Nancy Caroline, Paramedic Textbook Pioneer Dies at age 58

By: Tom Long, Boston Globe Staff

Date: December 13, 2002

Dr. Nancy Caroline, 58, a Newton native who wrote the book on emergency medical services died of cancer yesterday in Metulla, Israel.

Dr. Caroline was the author of “Emergency Care in the Streets,” a primer on prehospital care that has been an integral part of the training of thousands of emergency medical care technicians. First published in 1979, it is currently in its fifth printing. “Without Caroline’s work and support, EMS would not have evolved into the profession it has become,” said Dr. Bryan Bledsoe, author of “Paramedic Medical Care” and several other texts.

“She was a pioneer who went to bat for paramedics when paramedic wasn’t a household word,” A.J. Heightman, editor of the Journal of Emergency Medical Services, said yesterday. “She believed that prehospital care could be rendered efficiently by lay people, like firefighters and others who took on the task.” Her book is a model of concision and simplicity. “She managed to explain extremely complicated medical concepts in words and images that people can understand,” said Heightman.

In order to get a better handle on emergency care, Dr. Caroline often rode with EMTs. In her book, Dr. Caroline tells of treating a gunshot wound victim in an ambulance when his gun-toting assailant entered the vehicle, intent on finishing the job. He was not successful. “She wasn’t just an academic – she was comfortable on the street,” said Heightman. “You’d always see her riding with the crews.”

Dr. Caroline was a member of the faculty at the University of Pittsburgh in 1974, when the school received a grant from the US Department of Transportation to create a curriculum for emergency medical services. Dr. Peter Safar oversaw the project, but most of the work was delegated to Dr. Caroline. Dr. Safar also persuaded her to assume direction of the Freedom House Ambulance Service in Pittsburgh, a nonprofit group founded by Safar to serve the minority community. It was with the Freedom House Ambulance Service that she got her first hands-on experience.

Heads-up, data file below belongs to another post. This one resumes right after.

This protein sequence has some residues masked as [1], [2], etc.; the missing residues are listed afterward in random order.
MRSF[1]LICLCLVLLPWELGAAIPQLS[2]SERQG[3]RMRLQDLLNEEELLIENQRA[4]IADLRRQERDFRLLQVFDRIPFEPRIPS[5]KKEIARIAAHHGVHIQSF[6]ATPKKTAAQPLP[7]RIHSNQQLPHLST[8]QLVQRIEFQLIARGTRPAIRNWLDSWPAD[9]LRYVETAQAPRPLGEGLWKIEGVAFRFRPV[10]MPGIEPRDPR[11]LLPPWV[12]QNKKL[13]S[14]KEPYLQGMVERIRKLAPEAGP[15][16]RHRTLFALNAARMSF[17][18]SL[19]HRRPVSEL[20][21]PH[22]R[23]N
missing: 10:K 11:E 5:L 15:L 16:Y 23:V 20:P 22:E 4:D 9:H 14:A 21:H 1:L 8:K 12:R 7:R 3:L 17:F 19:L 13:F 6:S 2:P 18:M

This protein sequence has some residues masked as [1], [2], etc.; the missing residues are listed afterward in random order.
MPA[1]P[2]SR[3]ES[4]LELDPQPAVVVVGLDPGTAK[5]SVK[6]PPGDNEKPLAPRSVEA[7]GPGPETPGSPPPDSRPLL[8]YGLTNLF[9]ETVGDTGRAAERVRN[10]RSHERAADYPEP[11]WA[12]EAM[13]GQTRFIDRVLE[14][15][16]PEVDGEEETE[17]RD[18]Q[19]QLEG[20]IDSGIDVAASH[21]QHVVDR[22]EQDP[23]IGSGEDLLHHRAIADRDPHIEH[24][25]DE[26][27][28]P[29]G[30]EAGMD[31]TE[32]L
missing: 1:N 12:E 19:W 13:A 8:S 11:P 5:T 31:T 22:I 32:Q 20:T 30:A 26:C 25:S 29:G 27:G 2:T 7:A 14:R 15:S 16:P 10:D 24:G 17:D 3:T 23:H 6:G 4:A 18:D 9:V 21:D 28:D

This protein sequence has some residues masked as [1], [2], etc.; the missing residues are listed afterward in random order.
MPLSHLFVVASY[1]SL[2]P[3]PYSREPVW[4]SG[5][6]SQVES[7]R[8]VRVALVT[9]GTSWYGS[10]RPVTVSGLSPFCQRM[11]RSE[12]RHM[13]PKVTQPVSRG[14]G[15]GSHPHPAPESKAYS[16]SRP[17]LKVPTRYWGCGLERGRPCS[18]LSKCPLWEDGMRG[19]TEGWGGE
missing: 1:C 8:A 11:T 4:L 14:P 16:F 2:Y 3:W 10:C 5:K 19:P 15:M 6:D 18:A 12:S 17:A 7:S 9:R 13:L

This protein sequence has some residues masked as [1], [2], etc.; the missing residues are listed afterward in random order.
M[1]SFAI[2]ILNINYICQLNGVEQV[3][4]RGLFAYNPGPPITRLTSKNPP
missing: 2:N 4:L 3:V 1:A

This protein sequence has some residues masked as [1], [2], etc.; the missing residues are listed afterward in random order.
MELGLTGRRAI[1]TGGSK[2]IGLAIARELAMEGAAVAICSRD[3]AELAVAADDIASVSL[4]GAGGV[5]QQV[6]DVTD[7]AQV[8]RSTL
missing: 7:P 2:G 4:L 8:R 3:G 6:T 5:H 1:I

A graduate of Newton High School and Radcliffe College, she earned her medical degree at Case Western Reserve University. “Nobody could tell her she couldn’t do something,” her brother, Peter, of Green Valley, Ariz., said yesterday. “They told her she couldn’t apply to Radcliffe when she was in her junior year at Newton High; she did and was accepted. They told her she couldn’t take a year off between high school and college, and she did. They told her she couldn’t take a year off between college and medical school and she did that, too. She took a year off to study linguistics or something.”

In 1977, Dr. Caroline immigrated to Israel to become medical director of Magen David Adom, the Israeli equivalent of the Red Cross. “She liked to be where the action was,” said her brother. From 1982 to 1983, she worked with the Flying Doctors, providing medical care to the needy in East Africa. Upon her return to Israel, she got additional training in oncology and established the Hospice of Upper Galilee, a nonprofit that provides comprehensive palliative care. That was before she was diagnosed with cancer. The organization she founded would ultimately treat her in her final illness.

“When she was working at the hospice, the area was getting shelled by the Palestinians every other day,” said her brother. “I told her, `Why don’t you come home and set up a medical practice where it’s safe.’ ” Dr. Caroline replied, “At least the streets are safe. I know I can go out for walk after midnight if I feel like it.”

“She was the most opinionated and obstinate person I ever met,” said her brother. “Unfortunately, she was always right.”

Besides her brother, she leaves her husband, Dr. Lazarus Astrachan of Cleveland; and her mother, Zelda Caroline of Chestnut Hill.

Submitted to NEMSM May 2008 by Cygnus Business Publications

Dr. Nancy Caroline

Nancy Caroline, MD (1944-2002)